Wednesday, January 19, 2022

The Socialist’s Journal: HBO’s Example

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*HBO adopted the tagline “It’s Not TV, It’s HBO” to denote its separation from the average fare on other television networks.

And for most of cable history, HBO has indeed been ahead of its competitors. Unfortunately for the people at HBO, they are no longer setting the pace; but fortunately for HBO they are still able to keep pace.

HBO stands for Home Box Office. From its inception in the early 1980s HBO offered cable television subscribers blockbuster movies, concerts, and shows. As the name implied HBO allowed people at home to access top tier theater offerings. But as much as their live events were a draw, HBO pioneered scripted shows that tackled unseen stories and would not have been approved on network television.

In the 1960s The Defenders was the drama about lawyers, in the 1980s it was L.A. Law, today you have your pick of half a dozen. In 1984 the four out of the five nominees for outstanding drama series were exactly what you might expect today:  two detective shows (Magnum P.I., & Cagney and Lacey), a hospital show (St. Elsewhere), and a cop show (Hill Street Blues). The last nominee was a semi expected school show (Fame). All of those shows were entertaining as I recall – but they were definitely more of the same kinds of shows that have always been broadcast and continue to be broadcast on network television.  HBO broke away from this pattern by beginning 1st and Ten, a 30 minute drama about a fictional football franchise and the highs and lows therein. HBO dared to make a show that went outside of the normal conventions of television.

In the 1990s HBO started the trend of producing shows that in the past would have been made as motion pictures. Series such as Oz, and The Sopranos were not new material but were given a new format. And with dozens of hours to tell a story over the course of multiple years instead of two hours over the course of an afternoon, the stories became richer and more fulfilling.  But HBO’s success spawned imitators. And now it finds itself beset by challengers of all types and genres who have learned from HBO about how to write, cast, direct, and produce the best stories in the best ways. In just the past few years Showtime had Dexter, AMC had Breaking Bad, and FX had Sons of Anarchy. I didn’t watch all of these shows but I know enough people did to recognize that they were successful following HBO’s blueprint.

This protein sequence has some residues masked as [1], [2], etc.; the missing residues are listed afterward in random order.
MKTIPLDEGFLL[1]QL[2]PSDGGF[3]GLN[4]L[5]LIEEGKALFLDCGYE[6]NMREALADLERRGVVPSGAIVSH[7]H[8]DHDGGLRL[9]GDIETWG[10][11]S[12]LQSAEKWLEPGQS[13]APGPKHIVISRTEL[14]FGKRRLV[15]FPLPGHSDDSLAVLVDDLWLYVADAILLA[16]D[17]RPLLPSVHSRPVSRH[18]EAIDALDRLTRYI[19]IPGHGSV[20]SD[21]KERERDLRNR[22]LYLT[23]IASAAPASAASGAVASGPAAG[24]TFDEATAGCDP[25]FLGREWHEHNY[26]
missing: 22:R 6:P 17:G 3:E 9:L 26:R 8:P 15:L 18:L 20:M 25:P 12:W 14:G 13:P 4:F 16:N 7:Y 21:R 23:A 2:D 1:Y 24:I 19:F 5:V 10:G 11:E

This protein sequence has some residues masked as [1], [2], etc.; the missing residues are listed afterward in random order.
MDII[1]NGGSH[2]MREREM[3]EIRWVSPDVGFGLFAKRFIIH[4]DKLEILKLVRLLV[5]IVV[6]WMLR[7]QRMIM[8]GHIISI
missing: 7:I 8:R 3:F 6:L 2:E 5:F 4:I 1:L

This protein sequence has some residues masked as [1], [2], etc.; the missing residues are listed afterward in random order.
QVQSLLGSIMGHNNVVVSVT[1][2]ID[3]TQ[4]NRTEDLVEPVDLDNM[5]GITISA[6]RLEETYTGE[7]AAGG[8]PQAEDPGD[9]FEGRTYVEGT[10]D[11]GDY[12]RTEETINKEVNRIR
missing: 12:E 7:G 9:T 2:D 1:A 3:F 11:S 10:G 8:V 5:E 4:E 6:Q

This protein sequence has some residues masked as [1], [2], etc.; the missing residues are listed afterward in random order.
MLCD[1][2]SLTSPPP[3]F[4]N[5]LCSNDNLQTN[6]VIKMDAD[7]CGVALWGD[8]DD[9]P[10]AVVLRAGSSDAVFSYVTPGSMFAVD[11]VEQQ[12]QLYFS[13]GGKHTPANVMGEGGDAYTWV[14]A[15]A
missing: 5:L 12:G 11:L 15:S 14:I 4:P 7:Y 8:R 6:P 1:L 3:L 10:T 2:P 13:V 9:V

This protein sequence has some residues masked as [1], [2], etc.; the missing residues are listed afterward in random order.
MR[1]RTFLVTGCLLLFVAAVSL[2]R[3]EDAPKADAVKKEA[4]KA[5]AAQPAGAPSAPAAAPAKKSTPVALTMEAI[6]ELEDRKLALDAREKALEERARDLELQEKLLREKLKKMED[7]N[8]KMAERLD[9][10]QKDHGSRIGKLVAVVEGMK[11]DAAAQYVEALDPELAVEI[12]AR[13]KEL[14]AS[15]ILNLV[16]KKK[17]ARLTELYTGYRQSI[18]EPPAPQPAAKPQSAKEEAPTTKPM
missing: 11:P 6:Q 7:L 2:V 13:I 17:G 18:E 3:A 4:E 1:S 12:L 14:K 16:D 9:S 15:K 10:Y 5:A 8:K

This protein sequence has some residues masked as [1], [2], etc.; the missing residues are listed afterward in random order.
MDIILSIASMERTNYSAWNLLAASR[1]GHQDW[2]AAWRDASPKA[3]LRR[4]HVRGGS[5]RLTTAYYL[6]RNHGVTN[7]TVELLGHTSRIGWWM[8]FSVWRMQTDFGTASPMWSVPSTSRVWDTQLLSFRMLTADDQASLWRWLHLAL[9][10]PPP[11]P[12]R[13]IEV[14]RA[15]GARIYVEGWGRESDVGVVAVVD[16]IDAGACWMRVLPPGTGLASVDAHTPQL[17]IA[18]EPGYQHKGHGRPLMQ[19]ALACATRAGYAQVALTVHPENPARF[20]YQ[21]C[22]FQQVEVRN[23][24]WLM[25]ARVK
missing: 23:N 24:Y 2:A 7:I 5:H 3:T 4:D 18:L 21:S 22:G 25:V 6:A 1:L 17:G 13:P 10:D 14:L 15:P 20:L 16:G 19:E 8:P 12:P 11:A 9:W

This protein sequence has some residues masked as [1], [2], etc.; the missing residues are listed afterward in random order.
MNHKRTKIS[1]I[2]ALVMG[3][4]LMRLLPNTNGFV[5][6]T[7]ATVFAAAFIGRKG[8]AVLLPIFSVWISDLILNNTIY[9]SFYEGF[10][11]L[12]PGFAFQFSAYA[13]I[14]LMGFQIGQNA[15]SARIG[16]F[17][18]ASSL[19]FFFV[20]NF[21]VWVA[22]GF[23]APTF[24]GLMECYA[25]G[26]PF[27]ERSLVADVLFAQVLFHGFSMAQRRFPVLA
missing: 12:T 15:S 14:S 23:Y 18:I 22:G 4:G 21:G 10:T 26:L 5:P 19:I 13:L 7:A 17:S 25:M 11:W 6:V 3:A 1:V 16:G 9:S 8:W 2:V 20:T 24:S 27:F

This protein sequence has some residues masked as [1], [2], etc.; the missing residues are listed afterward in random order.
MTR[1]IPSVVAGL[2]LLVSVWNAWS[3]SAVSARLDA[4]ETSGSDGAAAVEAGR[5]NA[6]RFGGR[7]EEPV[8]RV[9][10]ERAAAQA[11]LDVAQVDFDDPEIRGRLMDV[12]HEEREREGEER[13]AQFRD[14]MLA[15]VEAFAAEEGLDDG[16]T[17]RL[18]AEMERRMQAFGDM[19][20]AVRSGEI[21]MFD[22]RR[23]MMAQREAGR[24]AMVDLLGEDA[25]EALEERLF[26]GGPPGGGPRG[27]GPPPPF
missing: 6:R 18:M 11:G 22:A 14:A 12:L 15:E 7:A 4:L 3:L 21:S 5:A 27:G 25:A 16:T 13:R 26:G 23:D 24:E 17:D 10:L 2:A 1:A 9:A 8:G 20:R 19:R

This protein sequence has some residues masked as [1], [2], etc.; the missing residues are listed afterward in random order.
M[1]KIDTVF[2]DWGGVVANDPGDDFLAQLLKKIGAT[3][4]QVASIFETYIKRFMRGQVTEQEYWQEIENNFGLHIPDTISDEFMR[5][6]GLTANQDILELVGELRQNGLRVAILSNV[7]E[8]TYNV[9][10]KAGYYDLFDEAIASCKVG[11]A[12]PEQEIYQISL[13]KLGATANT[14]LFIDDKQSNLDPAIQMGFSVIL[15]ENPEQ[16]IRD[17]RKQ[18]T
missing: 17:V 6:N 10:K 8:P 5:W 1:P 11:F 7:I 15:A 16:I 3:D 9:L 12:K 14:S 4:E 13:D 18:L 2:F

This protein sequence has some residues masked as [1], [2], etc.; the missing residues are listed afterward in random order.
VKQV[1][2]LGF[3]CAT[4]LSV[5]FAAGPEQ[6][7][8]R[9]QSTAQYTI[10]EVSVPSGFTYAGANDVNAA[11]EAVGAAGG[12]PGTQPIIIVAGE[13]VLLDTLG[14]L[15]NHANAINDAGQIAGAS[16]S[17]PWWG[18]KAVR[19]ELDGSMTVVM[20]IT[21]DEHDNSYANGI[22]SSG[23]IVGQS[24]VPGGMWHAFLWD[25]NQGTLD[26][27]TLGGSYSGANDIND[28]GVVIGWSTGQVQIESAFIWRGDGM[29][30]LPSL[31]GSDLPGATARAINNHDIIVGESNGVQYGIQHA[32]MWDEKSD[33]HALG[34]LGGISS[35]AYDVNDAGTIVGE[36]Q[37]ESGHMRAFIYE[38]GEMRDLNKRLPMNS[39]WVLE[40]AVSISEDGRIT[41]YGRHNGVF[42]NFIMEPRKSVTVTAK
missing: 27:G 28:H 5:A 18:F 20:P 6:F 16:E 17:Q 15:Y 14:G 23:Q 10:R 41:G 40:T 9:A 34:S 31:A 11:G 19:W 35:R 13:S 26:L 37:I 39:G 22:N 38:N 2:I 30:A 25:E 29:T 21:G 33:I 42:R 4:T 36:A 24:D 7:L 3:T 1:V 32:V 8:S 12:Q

Of course HBO is still attempting to hold on to their standing with Game of Thrones. But I feel it is grasping at past glory rather than planting a new flag. There are only so many hours of programming to fill (even with half dozen channels under their control). Because there are dozens of competitors, and because they have to keep up with their comedy, sports, and documentary production, HBO can never be heads and shoulders above the field the way it was 20 years ago.

Kudos to HBO for showing everyone the way it could be and in the process revolutionizing American entertainment.

Trevor Brookins is a free lance writer in Rockland County, New York. He is currently working on a book about American culture during the Cold War.  His writing has appeared in The Journal News. You can reach him at [email protected] or follow him on Twitter @historictrev.




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